After two years of research and planning, the Clark Regional Foundation for the Promotion of Health has announced plans for the old Clark Regional Medical Center building on Lexington Avenue.
Jen Algire, Foundation CEO, spoke about the new organization and its goals for Clark County at a public meeting Monday at Calvary Christian Church. Although Algire said the Foundation hoped to find a viable use for the building, several factors led the Foundation board to decide demolition of the building would be the best option for the community.
“We’re spending more maintaining the building than what we plan to donate (each year),” Algire said.
The Foundation spends about $50,000 per month to keep the building from falling into disrepair, Algire said, which is about $100,000 more per year than the Foundation hopes to eventually invest in Clark and Powell counties.
The Clark Regional Foundation for the Promotion of Health was created in 2010 after the sale of Clark Regional Medical Center to LifePoint Hospitals. The Foundation has about $30 million in assets, money that must be used to benefit the public because the hospital was community owned.
LifePoint purchased the Clark Regional Medical Center business, but opted to construct a new hospital building about two miles west of the old building on Lexington Road.
“We actually have assets a lot of communities don’t have,” Algire said.
Most hospitals are purchased because they are in financial distress, Algire said, but the Clark Regional Board of Directors opted to sell the hospital in order to expand services and provide patients with a more modern building.
The Foundation took control of the old hospital building and property in April. Finding a buyer for the building proved difficult, Algire said, because updating the 1960s structure would be cost prohibitive, and a non-compete clause with LifePoint prevents most medical facilities from locating there. Several national real estate experts advised the board to demolish the building, Algire said.
“That was an eye-opening experience,” Algire said. “It’s been a long and painful way to get here, but we believe the building is not really usable and needs to be demolished.”
The Foundation plans to leave the medical offices located on the old hospital grounds intact, Algire said.
Once the decision was made, the Foundation began looking at possible uses for the more than 30-acre area, something that could benefit the entire community and promote health and wellness. The Foundation hopes to create some kind of public green space, and community input is welcomed.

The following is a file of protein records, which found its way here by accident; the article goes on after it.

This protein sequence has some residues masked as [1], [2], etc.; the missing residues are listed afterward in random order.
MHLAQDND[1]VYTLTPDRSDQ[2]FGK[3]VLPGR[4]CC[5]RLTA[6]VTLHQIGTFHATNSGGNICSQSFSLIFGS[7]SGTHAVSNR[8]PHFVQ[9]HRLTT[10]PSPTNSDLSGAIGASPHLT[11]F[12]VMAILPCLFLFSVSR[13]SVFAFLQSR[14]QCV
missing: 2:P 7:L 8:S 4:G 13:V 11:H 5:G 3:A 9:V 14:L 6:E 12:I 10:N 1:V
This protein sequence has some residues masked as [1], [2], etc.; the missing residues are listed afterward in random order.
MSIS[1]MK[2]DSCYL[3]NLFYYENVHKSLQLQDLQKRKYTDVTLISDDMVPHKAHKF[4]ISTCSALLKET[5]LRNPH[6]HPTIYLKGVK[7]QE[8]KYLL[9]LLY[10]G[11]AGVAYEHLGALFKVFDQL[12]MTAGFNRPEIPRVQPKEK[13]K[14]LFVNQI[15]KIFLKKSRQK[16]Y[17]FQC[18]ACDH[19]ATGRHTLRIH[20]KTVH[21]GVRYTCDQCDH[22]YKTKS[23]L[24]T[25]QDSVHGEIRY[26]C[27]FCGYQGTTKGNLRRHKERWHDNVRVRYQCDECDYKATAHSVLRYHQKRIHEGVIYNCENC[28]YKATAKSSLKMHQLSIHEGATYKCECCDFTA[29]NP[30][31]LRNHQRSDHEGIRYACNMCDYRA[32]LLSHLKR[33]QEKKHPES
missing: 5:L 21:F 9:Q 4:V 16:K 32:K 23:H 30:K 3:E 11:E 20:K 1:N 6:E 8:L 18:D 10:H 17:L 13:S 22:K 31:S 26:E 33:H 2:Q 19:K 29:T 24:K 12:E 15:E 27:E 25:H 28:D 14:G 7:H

“I don’t have any pre-conceived notions about what that might be,” Algire said of the proposed public space.
The Foundation was inspired by the success of the Traveling Trail, a walking trail on the Bypass owned by the Foundation, and other successful community spaces, like Danville’s Millenium Park.
“People want to be outside. They want to be fit and healthy,”¿Algire said.
A final plan is likely to be made within the next six months, according to Algire and Foundation board member Ed Mastrean. The board hopes to conduct the demolition when construction begins on the new Emergency Operations Center, also to be located on the old hospital grounds. Algire said having both projects going on simultaneously should minimize the amount of time the area is affected.
Funding for the project would come from the Foundation and other community sources. Once a formal plan is in place, the Foundation also hopes to apply for federal grants.
Most community members at the meeting spoke in favor of the project, although a few raised questions about who would be responsible for maintaining the property and the economic impact.
“We could transform Clark County into one of the healthiest communities in Kentucky,” Gina Lang, member of the Clark County Activity Coalition, said.
Details about maintenance and funding will be worked out in the next six months, as final decisions are made about the type of green space to be constructed.
“How can we make lemonade and turn it into something even more than we thought?” Algire said.
Contact Rachel Parsons Gilliam at firstname.lastname@example.org, or follow her on Twitter, @ParsonsRachel.